With all these attributes, it is inevitable that Rolwaling will be developed. We would like to see that this development proceeds in a sustainable fashion, which means that the local community must be organized and aroused to take advantage of economic opportunities before outsiders move in. One important step should be communal ownership of key trademarks. Rolwaling (and perhaps Cradle of Heroes) should be marketed internationally. A well-promoted sporting event would be a good first step. Later steps should include cottage-industry scale dried trekking food and equipment manufacture. Another project that we have been discussing with Everest Summiter members is the Summiters School, a mountaineering school for tourists taught and run by Sherpas. Most important, we would like the Cortland Nepal program to be the first stage of an international study center, the Rolwaling Mountain Legacy Institute. This institute would not only be a magnet for the best kind of "ecotourism" -- long term study -- but would also provide ongoing technical assistance for the Rolwaling community.
Outside of Kathmandu Valley, Nepal is essentially a walking country. Roads and airstrips are innovations that hard-core trekkers regret. To see Nepal from the cramped seat of a lurching bus or the dicey prospect of a domestic flight, they feel, is hardly worth the visit.
The road to Jiri has clearly brought important economic benefits to the region, but it has also had negative impacts. Trekking tourism, which had brought hope to villages between Lamosangu and Jiri, collapsed. Even on the main trail from Jiri eastward, progress has been slow due to the displacement of leisurely trekking by rush-rush-rush fly in-fly out tours.
From the tourist's point of view, the long trek in has other advantages than the panorama of rural Nepal. The experience itself is transformative: many trekkers claim that it was more significant to them than actually reaching Everest. It is the hook that holds visitors, bringing them back for visit after visit.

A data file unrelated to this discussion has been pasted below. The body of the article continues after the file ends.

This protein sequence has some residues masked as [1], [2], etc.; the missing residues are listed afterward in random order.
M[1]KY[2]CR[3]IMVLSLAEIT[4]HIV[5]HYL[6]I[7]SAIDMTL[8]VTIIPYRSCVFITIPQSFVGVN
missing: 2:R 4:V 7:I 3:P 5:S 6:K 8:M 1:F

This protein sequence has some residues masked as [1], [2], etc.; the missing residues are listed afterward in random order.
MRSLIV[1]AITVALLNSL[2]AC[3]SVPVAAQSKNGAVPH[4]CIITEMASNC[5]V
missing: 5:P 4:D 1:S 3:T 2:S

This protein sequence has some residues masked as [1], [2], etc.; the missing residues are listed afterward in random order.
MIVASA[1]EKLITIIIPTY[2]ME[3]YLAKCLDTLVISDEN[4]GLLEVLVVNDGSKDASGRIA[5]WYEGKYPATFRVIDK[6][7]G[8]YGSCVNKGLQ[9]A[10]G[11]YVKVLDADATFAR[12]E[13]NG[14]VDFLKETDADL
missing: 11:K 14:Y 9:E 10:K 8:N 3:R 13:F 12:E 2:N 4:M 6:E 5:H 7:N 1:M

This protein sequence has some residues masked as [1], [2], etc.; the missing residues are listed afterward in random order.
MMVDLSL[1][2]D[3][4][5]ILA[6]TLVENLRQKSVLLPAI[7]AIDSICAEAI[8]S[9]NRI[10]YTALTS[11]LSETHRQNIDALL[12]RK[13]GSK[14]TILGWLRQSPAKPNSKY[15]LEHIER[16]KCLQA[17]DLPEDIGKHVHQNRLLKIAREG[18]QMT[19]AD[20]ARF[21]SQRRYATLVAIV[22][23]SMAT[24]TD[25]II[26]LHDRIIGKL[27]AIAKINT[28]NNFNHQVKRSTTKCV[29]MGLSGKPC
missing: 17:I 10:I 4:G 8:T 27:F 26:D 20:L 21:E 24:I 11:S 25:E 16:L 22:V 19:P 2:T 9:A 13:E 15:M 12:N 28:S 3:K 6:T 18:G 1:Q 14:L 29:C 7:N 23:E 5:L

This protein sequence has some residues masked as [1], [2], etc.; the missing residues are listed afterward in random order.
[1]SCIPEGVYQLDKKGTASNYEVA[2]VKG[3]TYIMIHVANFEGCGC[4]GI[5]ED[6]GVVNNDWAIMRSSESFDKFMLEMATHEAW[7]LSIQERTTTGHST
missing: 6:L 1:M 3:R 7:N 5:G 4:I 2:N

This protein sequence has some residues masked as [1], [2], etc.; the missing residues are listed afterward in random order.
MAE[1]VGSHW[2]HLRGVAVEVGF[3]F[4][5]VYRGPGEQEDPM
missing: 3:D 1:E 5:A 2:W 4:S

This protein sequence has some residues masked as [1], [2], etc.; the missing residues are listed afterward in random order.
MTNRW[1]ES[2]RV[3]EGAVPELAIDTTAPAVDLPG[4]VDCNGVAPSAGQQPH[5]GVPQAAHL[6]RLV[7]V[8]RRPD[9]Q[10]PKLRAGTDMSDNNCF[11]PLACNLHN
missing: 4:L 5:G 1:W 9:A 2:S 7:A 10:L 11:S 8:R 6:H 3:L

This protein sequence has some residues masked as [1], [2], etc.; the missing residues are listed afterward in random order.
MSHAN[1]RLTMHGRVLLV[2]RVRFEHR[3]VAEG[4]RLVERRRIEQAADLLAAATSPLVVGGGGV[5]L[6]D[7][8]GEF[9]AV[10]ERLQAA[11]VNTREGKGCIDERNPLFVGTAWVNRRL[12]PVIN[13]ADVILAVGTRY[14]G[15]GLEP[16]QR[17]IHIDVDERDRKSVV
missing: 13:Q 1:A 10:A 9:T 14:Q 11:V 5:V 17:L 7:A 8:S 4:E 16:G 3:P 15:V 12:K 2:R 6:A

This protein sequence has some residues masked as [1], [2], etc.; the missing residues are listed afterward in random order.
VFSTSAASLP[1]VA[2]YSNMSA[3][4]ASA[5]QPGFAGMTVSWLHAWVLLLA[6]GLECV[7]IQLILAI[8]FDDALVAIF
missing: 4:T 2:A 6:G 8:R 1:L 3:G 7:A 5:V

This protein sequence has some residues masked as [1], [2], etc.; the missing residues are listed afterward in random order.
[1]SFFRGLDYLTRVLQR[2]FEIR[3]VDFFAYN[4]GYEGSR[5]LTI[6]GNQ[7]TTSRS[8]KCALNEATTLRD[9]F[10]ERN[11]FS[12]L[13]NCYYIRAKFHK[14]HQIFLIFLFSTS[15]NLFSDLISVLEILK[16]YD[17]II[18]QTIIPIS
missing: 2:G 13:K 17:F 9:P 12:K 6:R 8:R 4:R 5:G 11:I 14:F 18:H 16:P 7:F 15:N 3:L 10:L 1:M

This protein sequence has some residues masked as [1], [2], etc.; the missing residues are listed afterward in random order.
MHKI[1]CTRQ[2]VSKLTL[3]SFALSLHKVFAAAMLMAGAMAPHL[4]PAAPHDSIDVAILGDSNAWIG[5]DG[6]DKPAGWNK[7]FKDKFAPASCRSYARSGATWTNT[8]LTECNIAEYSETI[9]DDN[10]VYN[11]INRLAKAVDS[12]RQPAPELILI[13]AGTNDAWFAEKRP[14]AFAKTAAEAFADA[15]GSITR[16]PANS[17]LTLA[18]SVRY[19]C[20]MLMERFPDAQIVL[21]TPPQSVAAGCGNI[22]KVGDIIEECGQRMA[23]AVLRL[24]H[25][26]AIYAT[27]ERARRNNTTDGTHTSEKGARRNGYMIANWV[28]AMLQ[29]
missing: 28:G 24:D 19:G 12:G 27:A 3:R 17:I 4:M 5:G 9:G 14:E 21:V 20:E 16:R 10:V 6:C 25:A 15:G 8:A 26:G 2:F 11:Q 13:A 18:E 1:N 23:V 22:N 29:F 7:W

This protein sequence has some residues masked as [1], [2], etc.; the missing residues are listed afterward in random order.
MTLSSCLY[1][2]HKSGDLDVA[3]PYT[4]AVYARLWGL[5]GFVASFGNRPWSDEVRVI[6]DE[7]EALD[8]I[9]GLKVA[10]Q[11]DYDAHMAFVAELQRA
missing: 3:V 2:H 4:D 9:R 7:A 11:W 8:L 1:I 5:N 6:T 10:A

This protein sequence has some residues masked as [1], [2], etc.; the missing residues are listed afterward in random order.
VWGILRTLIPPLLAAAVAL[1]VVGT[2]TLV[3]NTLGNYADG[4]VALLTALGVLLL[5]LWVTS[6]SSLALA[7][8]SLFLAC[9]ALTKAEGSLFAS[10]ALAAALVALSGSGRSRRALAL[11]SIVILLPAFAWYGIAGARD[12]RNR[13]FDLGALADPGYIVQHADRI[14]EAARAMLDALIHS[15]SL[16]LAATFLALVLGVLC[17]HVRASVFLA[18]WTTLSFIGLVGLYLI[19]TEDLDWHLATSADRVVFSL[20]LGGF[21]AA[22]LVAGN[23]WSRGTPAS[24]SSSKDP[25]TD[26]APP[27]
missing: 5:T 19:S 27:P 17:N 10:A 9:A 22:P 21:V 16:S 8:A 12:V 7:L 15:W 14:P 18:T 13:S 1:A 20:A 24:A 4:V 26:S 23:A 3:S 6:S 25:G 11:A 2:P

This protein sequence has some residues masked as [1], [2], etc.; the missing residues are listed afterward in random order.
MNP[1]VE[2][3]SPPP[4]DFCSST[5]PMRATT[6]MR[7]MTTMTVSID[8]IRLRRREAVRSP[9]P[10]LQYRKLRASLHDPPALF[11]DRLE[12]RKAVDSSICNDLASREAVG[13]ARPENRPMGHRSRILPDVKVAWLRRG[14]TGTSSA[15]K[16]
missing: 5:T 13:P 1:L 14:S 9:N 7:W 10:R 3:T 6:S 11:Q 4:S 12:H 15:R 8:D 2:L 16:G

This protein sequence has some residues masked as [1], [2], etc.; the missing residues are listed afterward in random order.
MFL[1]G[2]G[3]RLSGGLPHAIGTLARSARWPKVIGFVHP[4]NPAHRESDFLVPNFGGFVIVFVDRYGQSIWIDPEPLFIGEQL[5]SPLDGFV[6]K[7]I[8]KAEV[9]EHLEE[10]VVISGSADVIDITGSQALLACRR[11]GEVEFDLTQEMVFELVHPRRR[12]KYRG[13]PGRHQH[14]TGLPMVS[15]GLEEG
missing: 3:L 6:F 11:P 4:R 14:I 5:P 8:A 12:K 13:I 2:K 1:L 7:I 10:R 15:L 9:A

The transformation is not only spiritual but also physical. Cutting across the topographical grain of the country means climbing and dropping thousands of feet repeatedly, a process that frequently gets many trekkers into the best shape they've ever been, and guarantees that they will not fall prey to Acute Mountain Sickness as they approach their final destination.
From the perspective of the Nepalese hosts, the long trek in maximizes contact between host and guests, increasing the likelihood that guests will feel a commitment to the host community and return repeatedly; some will even become "sponsors."
An Everest Classic trekking rally might revitalize interest in this uniquely Nepalese tourism asset. Making this a weight-carrying event would have other advantages. It would promote empathy for porters, the true athletes of Nepal; and it would promote a carry-your-own ethos, reversing the tendency to dehumanize locals as beasts of burden, and allowing more people to share the remarkable benefits of this form of recreation.
If you are interested in participating in Moving Mountains or have any feedback, contact Mountain Legacy Projects Coordinator Seth Sicroff at email@example.com; 511 W. Green St., Ithaca NY, 14850 USA; (607) 256-0102.